Body of diver who went missing near Sentosa on Saturday found

Singaporean Jake Seet Choon Heng had been conducting underwater operations when he went missing on May 5, 2018.
Singaporean Jake Seet Choon Heng had been conducting underwater operations when he went missing on May 5, 2018.PHOTOS: ST FILE, LINKEDIN/JAKE SEET

SINGAPORE - The body of a man was found floating in the sea off Sentosa on Monday night (May 7), two days after he was reported missing in that area.

The police told The Straits Times that they were alerted to the finding at 6.36pm on Monday.

"The body is that of a 33-year-old man who was reported missing on May 5," said the police spokesman.

The missing man was Singaporean Jake Seet Choon Heng, who is believed to have had more than 10 years of diving experience.

He had been conducting underwater operations for the vessel Jork at the Western Anchorage when he went missing.

The Maritime and Port Authority of Singapore (MPA) was alerted of his disappearance at 2.43pm on Saturday.

It deployed two MPA and two Police Coast Guard patrol craft to conduct search and rescue operations, which were aided by dive boats and divers from a commercial diving company.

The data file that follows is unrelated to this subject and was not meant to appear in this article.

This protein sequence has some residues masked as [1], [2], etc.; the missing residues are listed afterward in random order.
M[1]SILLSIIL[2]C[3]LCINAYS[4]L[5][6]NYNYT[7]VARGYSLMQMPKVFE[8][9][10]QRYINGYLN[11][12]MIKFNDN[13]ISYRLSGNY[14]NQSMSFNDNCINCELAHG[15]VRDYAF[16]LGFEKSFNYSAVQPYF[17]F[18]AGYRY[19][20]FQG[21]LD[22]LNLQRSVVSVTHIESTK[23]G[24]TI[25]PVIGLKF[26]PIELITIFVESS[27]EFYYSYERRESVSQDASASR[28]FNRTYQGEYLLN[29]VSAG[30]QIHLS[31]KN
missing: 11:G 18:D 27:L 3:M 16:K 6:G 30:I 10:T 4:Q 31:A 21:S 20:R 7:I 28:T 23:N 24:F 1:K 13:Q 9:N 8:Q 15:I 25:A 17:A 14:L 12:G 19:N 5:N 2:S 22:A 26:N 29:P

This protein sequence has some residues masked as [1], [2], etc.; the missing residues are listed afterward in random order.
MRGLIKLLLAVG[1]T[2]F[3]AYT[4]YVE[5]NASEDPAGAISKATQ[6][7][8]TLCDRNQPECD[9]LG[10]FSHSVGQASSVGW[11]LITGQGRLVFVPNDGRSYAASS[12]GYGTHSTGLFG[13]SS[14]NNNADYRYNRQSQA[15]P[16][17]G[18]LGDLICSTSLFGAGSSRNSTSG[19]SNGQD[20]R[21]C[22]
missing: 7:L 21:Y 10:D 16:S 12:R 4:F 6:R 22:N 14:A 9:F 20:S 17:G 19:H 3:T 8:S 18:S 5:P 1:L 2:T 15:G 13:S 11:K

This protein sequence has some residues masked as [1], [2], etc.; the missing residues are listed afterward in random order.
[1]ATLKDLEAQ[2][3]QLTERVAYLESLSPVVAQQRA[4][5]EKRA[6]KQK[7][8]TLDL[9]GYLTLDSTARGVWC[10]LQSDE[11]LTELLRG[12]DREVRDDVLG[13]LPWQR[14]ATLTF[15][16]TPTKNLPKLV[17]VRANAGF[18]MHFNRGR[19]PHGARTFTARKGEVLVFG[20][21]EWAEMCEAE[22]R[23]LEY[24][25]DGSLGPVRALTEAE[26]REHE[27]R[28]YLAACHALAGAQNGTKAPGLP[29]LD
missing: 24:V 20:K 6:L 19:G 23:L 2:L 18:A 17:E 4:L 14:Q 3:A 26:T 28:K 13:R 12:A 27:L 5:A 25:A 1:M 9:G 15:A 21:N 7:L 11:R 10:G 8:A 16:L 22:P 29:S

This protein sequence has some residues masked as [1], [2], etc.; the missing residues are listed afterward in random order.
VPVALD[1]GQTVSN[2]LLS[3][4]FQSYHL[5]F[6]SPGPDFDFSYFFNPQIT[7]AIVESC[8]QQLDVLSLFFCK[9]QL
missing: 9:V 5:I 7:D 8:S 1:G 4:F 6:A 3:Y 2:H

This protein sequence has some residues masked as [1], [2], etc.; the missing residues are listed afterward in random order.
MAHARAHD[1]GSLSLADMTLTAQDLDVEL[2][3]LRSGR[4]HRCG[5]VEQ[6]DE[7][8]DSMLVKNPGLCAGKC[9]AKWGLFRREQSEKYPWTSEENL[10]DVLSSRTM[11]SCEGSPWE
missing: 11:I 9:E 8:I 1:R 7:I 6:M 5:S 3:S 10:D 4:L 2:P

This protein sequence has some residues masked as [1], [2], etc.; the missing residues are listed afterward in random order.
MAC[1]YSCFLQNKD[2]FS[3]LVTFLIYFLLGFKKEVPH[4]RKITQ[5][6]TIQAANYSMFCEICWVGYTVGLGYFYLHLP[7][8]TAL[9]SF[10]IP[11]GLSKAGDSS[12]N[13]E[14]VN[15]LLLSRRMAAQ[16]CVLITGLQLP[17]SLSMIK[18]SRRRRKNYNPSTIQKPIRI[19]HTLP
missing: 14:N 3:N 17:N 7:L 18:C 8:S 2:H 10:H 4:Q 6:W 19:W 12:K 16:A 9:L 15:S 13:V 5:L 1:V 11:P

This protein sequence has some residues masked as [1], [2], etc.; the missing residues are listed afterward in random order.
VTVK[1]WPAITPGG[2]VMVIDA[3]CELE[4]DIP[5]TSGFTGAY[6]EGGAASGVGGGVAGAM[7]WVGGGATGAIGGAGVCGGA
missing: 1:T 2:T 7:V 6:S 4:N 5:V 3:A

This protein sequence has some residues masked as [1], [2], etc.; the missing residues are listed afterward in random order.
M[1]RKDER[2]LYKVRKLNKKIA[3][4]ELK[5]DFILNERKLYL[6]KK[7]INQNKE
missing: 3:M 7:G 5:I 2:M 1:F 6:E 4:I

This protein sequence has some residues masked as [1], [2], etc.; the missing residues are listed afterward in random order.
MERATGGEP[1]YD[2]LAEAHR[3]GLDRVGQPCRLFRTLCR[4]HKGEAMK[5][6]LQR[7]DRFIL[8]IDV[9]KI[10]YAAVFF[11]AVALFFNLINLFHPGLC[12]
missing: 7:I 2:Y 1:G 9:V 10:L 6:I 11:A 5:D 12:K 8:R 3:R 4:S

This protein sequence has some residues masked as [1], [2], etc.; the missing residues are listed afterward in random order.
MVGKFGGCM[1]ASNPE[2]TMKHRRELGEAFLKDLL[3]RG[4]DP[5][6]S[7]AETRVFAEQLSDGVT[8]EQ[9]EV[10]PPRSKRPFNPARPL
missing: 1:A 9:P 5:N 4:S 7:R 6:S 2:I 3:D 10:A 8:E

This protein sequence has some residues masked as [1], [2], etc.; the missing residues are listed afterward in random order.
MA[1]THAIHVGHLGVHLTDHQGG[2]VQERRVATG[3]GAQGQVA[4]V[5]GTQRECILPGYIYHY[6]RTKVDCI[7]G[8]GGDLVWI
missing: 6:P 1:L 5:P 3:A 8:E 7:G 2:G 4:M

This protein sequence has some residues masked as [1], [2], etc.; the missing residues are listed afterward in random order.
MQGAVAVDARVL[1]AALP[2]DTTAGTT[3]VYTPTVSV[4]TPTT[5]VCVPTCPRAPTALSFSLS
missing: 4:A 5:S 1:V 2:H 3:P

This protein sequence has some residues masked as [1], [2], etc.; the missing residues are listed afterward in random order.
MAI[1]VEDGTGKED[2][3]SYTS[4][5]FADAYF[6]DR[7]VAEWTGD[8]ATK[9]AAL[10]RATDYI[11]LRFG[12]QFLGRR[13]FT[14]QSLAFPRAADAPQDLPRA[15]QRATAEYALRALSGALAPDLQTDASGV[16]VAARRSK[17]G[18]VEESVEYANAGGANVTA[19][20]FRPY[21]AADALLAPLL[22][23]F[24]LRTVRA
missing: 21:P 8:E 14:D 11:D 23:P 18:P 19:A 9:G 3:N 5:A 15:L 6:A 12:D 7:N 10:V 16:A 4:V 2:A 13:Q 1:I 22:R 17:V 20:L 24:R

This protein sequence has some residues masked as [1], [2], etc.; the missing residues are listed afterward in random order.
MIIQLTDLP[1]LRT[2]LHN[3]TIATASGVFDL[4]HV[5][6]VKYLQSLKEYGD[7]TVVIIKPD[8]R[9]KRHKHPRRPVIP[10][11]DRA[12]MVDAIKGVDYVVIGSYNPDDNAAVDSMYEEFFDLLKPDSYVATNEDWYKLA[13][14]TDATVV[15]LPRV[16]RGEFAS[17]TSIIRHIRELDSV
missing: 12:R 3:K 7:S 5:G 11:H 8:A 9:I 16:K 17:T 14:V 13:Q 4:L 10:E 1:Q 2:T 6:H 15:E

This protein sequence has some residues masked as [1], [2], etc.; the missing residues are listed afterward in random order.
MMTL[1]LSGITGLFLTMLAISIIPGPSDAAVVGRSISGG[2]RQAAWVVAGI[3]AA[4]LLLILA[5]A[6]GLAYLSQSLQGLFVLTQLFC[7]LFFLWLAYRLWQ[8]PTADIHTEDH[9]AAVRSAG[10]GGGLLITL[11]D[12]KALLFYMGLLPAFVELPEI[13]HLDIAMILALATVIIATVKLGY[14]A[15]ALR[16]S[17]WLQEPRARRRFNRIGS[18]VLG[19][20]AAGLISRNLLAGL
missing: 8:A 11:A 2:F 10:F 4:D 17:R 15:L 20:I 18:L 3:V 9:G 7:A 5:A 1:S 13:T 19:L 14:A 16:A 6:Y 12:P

The commercial diver leaves behind two sons aged three and six and a pregnant wife.

Police are investigating the unnatural death.

Speaking to the media on Monday before his body had been found, Mr Seet’s older sister, Ms Jacqueline Seet, said: “We are very sad of course, especially his wife. Every minute seems like ages.

“As of this point in time, we do not know what exactly had happened, how it happened, what steps and measures would be taken moving forward, and Jake’s employer’s protocol for handling such situations.

“We are extremely distressed by the limited information and answers made available to us.”

The 37-year-old, who manages a food and beverage outlet, said her sister-in-law had found out her husband was missing when a friend working in the same industry called her on Saturday at about 6pm.

“Neither the authorities nor Jake’s employer called us to inform us about the incident,” she said, adding that the family was then told by his employer and colleagues to wait for updates.

Industry veteran Abdul Malik, chairman of Commercial Diving Association (Singapore), told The Straits Times that Mr Seet was one of some 200 commercial divers here and had been in the industry for some time.

“Singapore is one of the busiest ports in the world, and a very large number of sea-going vessels will drop anchor at any one of the anchorages for a variety of reasons,” he said.

Commercial diving work includes inspection and repair of vessels and routine maintenance like cleaning hulls and propellers.